I usually now post blog updates to The Doggerelizerevery Monday, four times a month. However, I have to break with that today and write an emergency blog entry.
Tomorrow is the most important vote in this country for a very long time indeed, the result of which will be felt forever — no joke. Tomorrow, Scotland goes to the polls to answer this simple question: Should Scotland be an independent country? If a simple majority votes ‘yes’ (that is, 50.01%), then Scottish independence is guaranteed.
I am on the verge of tears (seriously). I am a patriotic Englishman. But I’m also a patriotic Briton. And the idea of the country I love so much, the United Kingdom of Great Britain and Northern Ireland, — the country that defeated Hitler, that invented capitalism, that invented almost all sports worth playing, the country of the Beatles, and so very much more besides — breaking up absolutely breaks my heart. I am a unionist through and through. Why? It doesn’t really matter, I just am; why do you like salsa music, the colour red, or football? You just do. The union with Scotland resonates deep in my soul.
But I’m also 100% behind this referendum. I am fundamentally committed to national democracy (see my campaign to force the British government to recognise Somaliland, a campaign which would, ironically, more likely find favour within an independent Scotland). Therefore, any nation which demands independence must be allowed and helped to achieve this, thereby becoming part of the brotherhood of nations. Simply put: if Scotland vote ‘yes’, my heart will be broken, but I will accept it gladly as a national democrat.
I won’t rehash the arguments for us being better together. There are many, and I think both Scotland and the remainder of the UK will indeed be better together. But of course neither will sink into oblivion if Scotland secedes from the Union. Life will go on. But both nations, I feel, will be diminished — albeit, the leftover stump of the UK rather more profoundly.
I won’t go through the arguments, as it will be longsome and you’ve probably already made up your minds. Simply put, though: together, Scotland and England (and, yeah alright, Wales and Northern Ireland, too) have achieved some of the greatest feats mankind has ever seen. The lists of great thinkers, artists, and deeds of these two nations, united in one and joined at the hip as the UK, is almost endless. Scotland is a great nation and has always punched well above its weight. Just look at their amazing thinkers, like Adam Smith, their incredible sportsmen, like Andy Murray, and their wonderful writers, from Burns to Iain Banks. Scotland has nothing to fear from independence. But Scotland and the rest of the UK are so much better, have achieved so much more, and can continue to achieve so much more — together.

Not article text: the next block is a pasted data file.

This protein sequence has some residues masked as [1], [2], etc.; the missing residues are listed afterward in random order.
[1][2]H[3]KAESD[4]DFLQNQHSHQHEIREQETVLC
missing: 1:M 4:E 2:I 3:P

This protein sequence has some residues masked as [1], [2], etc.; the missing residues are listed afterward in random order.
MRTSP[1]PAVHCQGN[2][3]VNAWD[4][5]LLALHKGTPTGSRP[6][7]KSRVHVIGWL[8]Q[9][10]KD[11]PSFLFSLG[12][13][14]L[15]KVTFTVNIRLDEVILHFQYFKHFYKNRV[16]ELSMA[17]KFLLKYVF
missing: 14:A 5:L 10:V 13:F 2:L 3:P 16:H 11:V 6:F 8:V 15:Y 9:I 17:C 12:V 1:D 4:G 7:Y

I didn’t worry about the referendum’s outcome until the ‘yes’ vote snuck ahead in the polls. Then I felt physically sick. Blasé nonchalance turned into gut-turning nausea and fear.
Please, Scotland, vote to stay with us. This is a beautiful ‘marriage of two mindes’ that should not end and to which we should ‘not admit impediments’. We haven’t even fallen out! It’s like a long-term couple, perfectly at ease and comfortable with each other — but perhaps slightly bored of the sex — who decide to have an open relationship. Except that if that doesn’t work out, the hubbie and wife can just agree to not do it again. Yet if Scotland votes to secede, it really is all over for good.
Two more thoughts before I leave for a restless night of unsleep.
1. Why have the 800,000 or so Scots who live in England been denied the right to vote? This vote will change the fate of their nation (be that Scotland or the UK) forever. This is a despicable travesty, and only Alex Salmond is responsible — well, Cameron is too for agreeing it. Neither clearly care about national democracy and the views of the Scottish (as opposed to “Scotlandish”, if you will). I wonder why Salmond set the vote up this way. Nothing to do with English-dwelling Scots being more likely to vote against independence, is it…?